Here are a few more facts from Progress that I found reassuring:

  1. There is no record of any civilization that hasn’t at some point practiced slavery. Slavery was in almost every country in 1800 and just 200 years later it is banned in every single country.
  2. In 1900, women had the right to vote in only one country (kudos to New Zealand). Just 115 years later, in 2015, women were only completely excluded from the voting process in two areas (Saudi Arabia and the Vatican).
  3. Attitudes towards gay people changed even faster. Homosexual acts were illegal in every American state in 1960. Homosexuality wasn’t removed from the list of mental disorders until 1973 and sodomy was still illegal in 14 states as of 2003. And now gay marriage is legal and 60% of Americans support that fact.
  4. In 1900, 0% of the world’s population lived in a true democracy (where every citizen gets one vote). By 1950 that number was 31% and now it’s around 60%.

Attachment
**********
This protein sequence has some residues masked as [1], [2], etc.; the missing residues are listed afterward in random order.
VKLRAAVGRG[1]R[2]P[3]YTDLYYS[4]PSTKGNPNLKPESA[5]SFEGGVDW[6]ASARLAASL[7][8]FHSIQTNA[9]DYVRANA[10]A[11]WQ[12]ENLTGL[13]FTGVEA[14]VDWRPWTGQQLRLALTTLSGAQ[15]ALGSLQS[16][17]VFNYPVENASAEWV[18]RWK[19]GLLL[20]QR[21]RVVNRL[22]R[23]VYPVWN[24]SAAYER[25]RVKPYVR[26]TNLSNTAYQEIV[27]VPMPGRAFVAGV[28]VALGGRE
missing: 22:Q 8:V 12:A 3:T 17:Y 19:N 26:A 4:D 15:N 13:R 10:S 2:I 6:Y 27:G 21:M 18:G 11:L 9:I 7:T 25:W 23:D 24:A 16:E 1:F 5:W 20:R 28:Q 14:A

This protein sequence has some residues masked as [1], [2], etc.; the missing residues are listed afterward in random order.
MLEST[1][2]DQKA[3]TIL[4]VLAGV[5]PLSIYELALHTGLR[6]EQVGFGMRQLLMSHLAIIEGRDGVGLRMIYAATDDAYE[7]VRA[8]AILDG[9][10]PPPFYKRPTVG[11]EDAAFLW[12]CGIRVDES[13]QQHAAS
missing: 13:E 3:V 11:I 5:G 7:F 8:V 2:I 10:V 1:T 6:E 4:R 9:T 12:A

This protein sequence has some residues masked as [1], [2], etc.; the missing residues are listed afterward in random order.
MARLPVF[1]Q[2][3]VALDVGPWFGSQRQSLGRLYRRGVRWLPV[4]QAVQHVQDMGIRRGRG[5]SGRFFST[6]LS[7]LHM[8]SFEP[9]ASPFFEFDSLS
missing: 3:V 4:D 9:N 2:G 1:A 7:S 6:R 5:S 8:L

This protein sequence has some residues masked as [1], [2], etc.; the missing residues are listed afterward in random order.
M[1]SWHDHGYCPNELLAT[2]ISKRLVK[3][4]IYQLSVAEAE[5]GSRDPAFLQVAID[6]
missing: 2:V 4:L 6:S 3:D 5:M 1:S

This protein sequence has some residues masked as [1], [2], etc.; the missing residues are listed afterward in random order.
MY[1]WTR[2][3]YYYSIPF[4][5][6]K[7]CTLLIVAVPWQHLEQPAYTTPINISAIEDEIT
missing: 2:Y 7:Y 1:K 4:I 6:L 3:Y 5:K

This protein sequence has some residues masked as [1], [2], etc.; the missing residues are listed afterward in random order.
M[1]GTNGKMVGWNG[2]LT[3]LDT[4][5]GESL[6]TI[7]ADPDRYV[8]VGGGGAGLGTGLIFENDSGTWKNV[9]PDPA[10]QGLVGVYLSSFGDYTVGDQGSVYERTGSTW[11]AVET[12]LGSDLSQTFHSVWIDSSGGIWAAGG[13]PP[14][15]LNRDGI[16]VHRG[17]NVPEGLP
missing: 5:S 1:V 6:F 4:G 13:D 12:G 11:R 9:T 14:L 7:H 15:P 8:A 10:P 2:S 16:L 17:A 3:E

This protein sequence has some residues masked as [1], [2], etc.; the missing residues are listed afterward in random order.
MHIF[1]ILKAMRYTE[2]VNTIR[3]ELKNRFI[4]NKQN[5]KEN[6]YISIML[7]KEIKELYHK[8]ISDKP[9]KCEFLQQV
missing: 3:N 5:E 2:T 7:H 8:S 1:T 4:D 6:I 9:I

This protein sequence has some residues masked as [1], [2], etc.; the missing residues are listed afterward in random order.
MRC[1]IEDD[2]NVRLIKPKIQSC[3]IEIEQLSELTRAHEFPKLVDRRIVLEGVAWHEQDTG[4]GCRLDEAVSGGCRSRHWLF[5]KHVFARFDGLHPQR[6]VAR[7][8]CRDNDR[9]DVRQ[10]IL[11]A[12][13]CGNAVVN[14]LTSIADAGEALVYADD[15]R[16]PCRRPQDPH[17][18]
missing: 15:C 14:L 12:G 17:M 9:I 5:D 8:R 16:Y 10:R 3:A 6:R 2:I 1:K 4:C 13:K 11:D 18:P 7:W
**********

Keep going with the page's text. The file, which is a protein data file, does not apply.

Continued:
And the most amazing part of all that progress is how much we overcame. All of the above was achieved despite:

  1. Adolf Hitler’s genocide of over ten million innocent civilians.
  2. Joseph Stalin killing 5-10 million innocent civilians.
  3. Mao Zedong is held responsible for well over 40 million deaths throughout his Chinese rule.
  4. ISIS, al-Qaeda, and at least 455 other terrorist organizations that all wanted to take over their country and/or the world.
  5. Small groups like the Ku Klux Klan and the Westboro Baptist Church spreading hate.
  6. And those are only relatively recent examples that don’t include Genghis Khan, Attila the Hun, and a host of other murderous megalomaniacs from the past.

There are thousands of people and groups who would have loved to reverse humanity’s progress, but no one’s succeeded. A paragraph towards the end of the book gave me an idea of why:

“Literacy has increased wealth, and that new wealth has also made it possible to extend literacy further. Better access to food and health care has made it possible to work more, so that we can ensure even better nutrition and even better health.”